“Where there is no music, the spirit will not come.”
This statement got to the heart of the very quotable keynote presentation by Rev. Dr. Brad Braxton at the Teach the Speech Teach-In on Tuesday, January 8, where Rev. Braxton discussed how to teach the two versions of Dr. Martin Luther King, Jr.’s “Remaining Awake Through a Great Revolution” speech by investigating what it means to be ready for the revolution and how we can help our students, and ourselves, stay awake. As you think about your own course this semester, we hope you’ll consider incorporating King’s speeches into your curriculum and engaging your students around this important discussion.
Appropriately, the emphasis on a more personal and authentic mode of teaching was Rev. Braxton’s main point, as he shared, “we have bought into ways of teaching… that do not make room for who we fully are.” His approach to these speeches, and his advice for teaching in general, revolved around the truth that “a sermon is never what is written, but what is heard,” and therefore good pedagogy makes room for the more than textual—the auditory, the affective, and the spiritual. This is the power held in the “marvelous musicality” of King’s speeches. It is also why Braxton emphasized the need to remove the hero worship from King, and to place him and his speeches in the context of the historical and ideological irony that is America and how that shaped King’s own personal experiences and actions. This included a call for us and our students to wrestle not just with the “defanged” dreamer King, but also with the socially progressive “dangerous” King, guided by moral radicalism.
Moreover, we were challenged to nuance notions of radicalism and what it means to be a prophet, secular or religious, by returning back to the notion of spirit. For Braxton, spirit isn’t a term connected to one religion but defined by the connection between people in a community, and individuals to a cause they are willing to fight for. For Braxton, “there is a deep hunger for spirit” which our students possess and seek to engage with, in and out of the classroom; whether as instructors, religious leaders, or staff in one of Georgetown’s various resource centers, it is our imperative to meet our students where their spirit is and to guide them to understanding and acting upon the duties of a moral person in a moral society. Leading by example, Braxton did just that for those of us in the room, and the resounding applause at the end of his presentation only exemplified what the sing-alongs, verbal confirmations, and occasional bouts of laughter throughout his speech proved all along: when you address your listeners spirits and call them into a community of diverse equals, deeper learning can begin.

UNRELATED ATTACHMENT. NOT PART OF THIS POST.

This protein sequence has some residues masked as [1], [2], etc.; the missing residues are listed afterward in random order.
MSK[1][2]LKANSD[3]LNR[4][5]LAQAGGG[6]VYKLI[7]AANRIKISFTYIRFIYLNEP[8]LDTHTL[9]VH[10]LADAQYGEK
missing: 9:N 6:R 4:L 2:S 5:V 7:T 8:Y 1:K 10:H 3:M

The panel discussion following Braxton’s speech continued to engage in an authentic and vulnerable dialogue. Each panelist highlighted the importance of centering King and his speeches to empower our students through a call to investigative, communal, and morally guided learning and action. Each of the three speakers—Dr. Chandra Manning (History), Rev. Brandon Harris, and Director of the LGBTQ Resource Center Sivagami (“Shiva”) Subbaraman—discussed the ways they’ve incorporated past speeches into their pedagogical practices or interactions with students, and the ideas they have for King’s two versions of the “Remaining Awake Through a Great Revolution” speech.
Manning discussed the applicability of King’s speeches to any course, referencing her past experiences using King’s speeches as a means to thematically guide the class through their content and to help students understand the relation between what they’re learning and doing in class to Georgetown’s larger goals and initiatives. Harris explained the ways he’s been able to incorporate the themes and questions from King’s speeches into various small group, inter-religious discussions and one-on-ones; in a larger context, Harris discussed the power of King’s speeches to emphasize the need for any community, though specifically here the Georgetown community, to come together around points of lamentation—situations and moments of suffering and inequality—as the first step towards personal and societal healing. Subbaraman, detailing her history with academia and the Rip Van Winkle tale, ended the panel with an alternative approach to thinking about the two “Remaining Awake” speeches with these thought-provoking questions: Was Rip Van Winkle’s sleep strategic? Who has the privilege of sleeping through a revolution? Is it a privilege to be awake for the revolution?
At the end of this open, energized, and inquisitive teach-in, one question from Braxton reverberated within the minds and hearts of all the attendees, both to ask themselves and their students on a daily basis: “How is your soul today?”
As you think about your course and how you might incorporate teaching King’s speech, know that we’re here to help. Reach out to us at any time!